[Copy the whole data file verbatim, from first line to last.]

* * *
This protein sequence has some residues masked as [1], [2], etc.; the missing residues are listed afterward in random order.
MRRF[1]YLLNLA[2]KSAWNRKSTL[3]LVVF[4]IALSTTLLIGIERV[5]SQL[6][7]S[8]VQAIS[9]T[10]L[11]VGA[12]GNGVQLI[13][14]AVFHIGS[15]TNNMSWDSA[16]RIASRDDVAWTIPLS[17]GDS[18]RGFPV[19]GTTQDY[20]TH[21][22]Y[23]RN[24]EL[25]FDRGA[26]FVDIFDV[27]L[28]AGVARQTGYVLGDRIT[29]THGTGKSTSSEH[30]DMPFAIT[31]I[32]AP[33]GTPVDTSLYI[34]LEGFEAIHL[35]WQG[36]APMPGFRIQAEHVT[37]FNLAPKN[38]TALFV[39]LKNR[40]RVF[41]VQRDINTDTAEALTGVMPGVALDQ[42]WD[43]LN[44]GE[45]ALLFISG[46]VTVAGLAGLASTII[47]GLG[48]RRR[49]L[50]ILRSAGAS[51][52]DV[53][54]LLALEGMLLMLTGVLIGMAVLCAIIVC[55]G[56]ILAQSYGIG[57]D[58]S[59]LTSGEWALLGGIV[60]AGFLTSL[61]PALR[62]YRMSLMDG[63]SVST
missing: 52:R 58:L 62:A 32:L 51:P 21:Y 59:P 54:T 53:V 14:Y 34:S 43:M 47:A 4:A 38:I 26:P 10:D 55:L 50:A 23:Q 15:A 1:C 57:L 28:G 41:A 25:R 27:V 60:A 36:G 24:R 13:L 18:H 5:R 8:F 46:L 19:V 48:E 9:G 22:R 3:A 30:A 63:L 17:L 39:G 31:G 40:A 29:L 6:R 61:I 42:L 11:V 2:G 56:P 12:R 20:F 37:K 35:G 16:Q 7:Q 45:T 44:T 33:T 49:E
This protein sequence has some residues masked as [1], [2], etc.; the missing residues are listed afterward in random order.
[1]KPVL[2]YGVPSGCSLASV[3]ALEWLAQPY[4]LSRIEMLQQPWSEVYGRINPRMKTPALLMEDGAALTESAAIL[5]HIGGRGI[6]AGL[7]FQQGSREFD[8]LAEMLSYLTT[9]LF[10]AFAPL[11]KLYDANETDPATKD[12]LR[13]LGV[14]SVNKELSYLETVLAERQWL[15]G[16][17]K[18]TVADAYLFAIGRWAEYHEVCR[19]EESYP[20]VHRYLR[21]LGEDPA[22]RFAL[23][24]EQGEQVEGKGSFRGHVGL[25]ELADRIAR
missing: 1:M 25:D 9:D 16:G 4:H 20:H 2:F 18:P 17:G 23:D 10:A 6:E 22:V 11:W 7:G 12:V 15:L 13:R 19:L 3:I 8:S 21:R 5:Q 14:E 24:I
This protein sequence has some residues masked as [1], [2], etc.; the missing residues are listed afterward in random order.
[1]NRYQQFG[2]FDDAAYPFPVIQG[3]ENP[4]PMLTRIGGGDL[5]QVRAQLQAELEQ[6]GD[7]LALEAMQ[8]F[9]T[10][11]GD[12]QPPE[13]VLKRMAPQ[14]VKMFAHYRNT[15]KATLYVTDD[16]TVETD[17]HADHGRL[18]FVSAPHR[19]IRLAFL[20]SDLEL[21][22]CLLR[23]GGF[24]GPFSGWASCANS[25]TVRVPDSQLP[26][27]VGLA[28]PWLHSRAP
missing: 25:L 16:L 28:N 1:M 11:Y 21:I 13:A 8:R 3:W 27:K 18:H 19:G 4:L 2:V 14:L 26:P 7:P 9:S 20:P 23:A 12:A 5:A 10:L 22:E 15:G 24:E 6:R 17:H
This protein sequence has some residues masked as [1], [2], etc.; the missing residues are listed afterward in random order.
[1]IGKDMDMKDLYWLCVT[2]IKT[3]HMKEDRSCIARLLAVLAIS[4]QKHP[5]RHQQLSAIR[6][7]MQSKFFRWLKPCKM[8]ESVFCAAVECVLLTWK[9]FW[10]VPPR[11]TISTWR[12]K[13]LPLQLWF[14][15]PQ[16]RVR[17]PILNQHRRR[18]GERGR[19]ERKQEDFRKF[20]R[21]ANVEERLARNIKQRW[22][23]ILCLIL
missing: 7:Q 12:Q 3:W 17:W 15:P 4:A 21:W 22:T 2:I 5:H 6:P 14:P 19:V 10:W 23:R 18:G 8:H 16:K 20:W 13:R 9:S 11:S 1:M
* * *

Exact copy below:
This protein sequence has some residues masked as [1], [2], etc.; the missing residues are listed afterward in random order.
MRRF[1]YLLNLA[2]KSAWNRKSTL[3]LVVF[4]IALSTTLLIGIERV[5]SQL[6][7]S[8]VQAIS[9]T[10]L[11]VGA[12]GNGVQLI[13][14]AVFHIGS[15]TNNMSWDSA[16]RIASRDDVAWTIPLS[17]GDS[18]RGFPV[19]GTTQDY[20]TH[21][22]Y[23]RN[24]EL[25]FDRGA[26]FVDIFDV[27]L[28]AGVARQTGYVLGDRIT[29]THGTGKSTSSEH[30]DMPFAIT[31]I[32]AP[33]GTPVDTSLYI[34]LEGFEAIHL[35]WQG[36]APMPGFRIQAEHVT[37]FNLAPKN[38]TALFV[39]LKNR[40]RVF[41]VQRDINTDTAEALTGVMPGVALDQ[42]WD[43]LN[44]GE[45]ALLFISG[46]VTVAGLAGLASTII[47]GLG[48]RRR[49]L[50]ILRSAGAS[51][52]DV[53][54]LLALEGMLLMLTGVLIGMAVLCAIIVC[55]G[56]ILAQSYGIG[57]D[58]S[59]LTSGEWALLGGIV[60]AGFLTSL[61]PALR[62]YRMSLMDG[63]SVST
missing: 52:R 58:L 62:A 32:L 51:P 21:Y 59:P 54:T 53:V 14:Y 34:S 43:M 47:A 4:A 38:I 26:P 10:D 55:L 50:A 23:Q 15:A 1:C 57:L 28:G 41:A 25:R 27:V 60:A 36:G 24:R 13:L 18:H 5:R 8:F 46:L 19:V 48:E 9:G 22:R 3:A 30:A 63:L 17:L 39:G 31:G 40:A 29:L 6:R 61:I 42:L 11:V 2:G 56:P 12:R 20:F 37:K 35:G 16:Q 7:Q 45:T 44:T 33:T 49:E
This protein sequence has some residues masked as [1], [2], etc.; the missing residues are listed afterward in random order.
[1]KPVL[2]YGVPSGCSLASV[3]ALEWLAQPY[4]LSRIEMLQQPWSEVYGRINPRMKTPALLMEDGAALTESAAIL[5]HIGGRGI[6]AGL[7]FQQGSREFD[8]LAEMLSYLTT[9]LF[10]AFAPL[11]KLYDANETDPATKD[12]LR[13]LGV[14]SVNKELSYLETVLAERQWL[15]G[16][17]K[18]TVADAYLFAIGRWAEYHEVCR[19]EESYP[20]VHRYLR[21]LGEDPA[22]RFAL[23][24]EQGEQVEGKGSFRGHVGL[25]ELADRIAR
missing: 1:M 25:D 9:D 16:G 4:H 20:H 2:F 18:P 17:G 23:D 10:A 6:E 22:V 11:W 7:G 12:V 15:L 13:R 19:L 3:I 8:S 21:R 5:Q 14:E 24:I
This protein sequence has some residues masked as [1], [2], etc.; the missing residues are listed afterward in random order.
[1]NRYQQFG[2]FDDAAYPFPVIQG[3]ENP[4]PMLTRIGGGDL[5]QVRAQLQAELEQ[6]GD[7]LALEAMQ[8]F[9]T[10][11]GD[12]QPPE[13]VLKRMAPQ[14]VKMFAHYRNT[15]KATLYVTDD[16]TVETD[17]HADHGRL[18]FVSAPHR[19]IRLAFL[20]SDLEL[21][22]CLLR[23]GGF[24]GPFSGWASCANS[25]TVRVPDSQLP[26][27]VGLA[28]PWLHSRAP
missing: 25:L 16:L 28:N 1:M 11:Y 21:I 13:A 8:R 3:W 27:K 18:H 19:G 4:L 2:V 14:L 26:P 7:P 9:S 20:P 23:A 12:A 5:A 10:L 22:E 15:G 24:E 6:R 17:H
This protein sequence has some residues masked as [1], [2], etc.; the missing residues are listed afterward in random order.
[1]IGKDMDMKDLYWLCVT[2]IKT[3]HMKEDRSCIARLLAVLAIS[4]QKHP[5]RHQQLSAIR[6][7]MQSKFFRWLKPCKM[8]ESVFCAAVECVLLTWK[9]FW[10]VPPR[11]TISTWR[12]K[13]LPLQLWF[14][15]PQ[16]RVR[17]PILNQHRRR[18]GERGR[19]ERKQEDFRKF[20]R[21]ANVEERLARNIKQRW[22][23]ILCLIL
missing: 7:Q 12:Q 3:W 17:W 15:P 4:A 21:W 22:T 2:I 5:H 6:P 14:P 19:V 10:W 23:R 18:G 8:H 16:K 20:W 13:R 9:S 11:S 1:M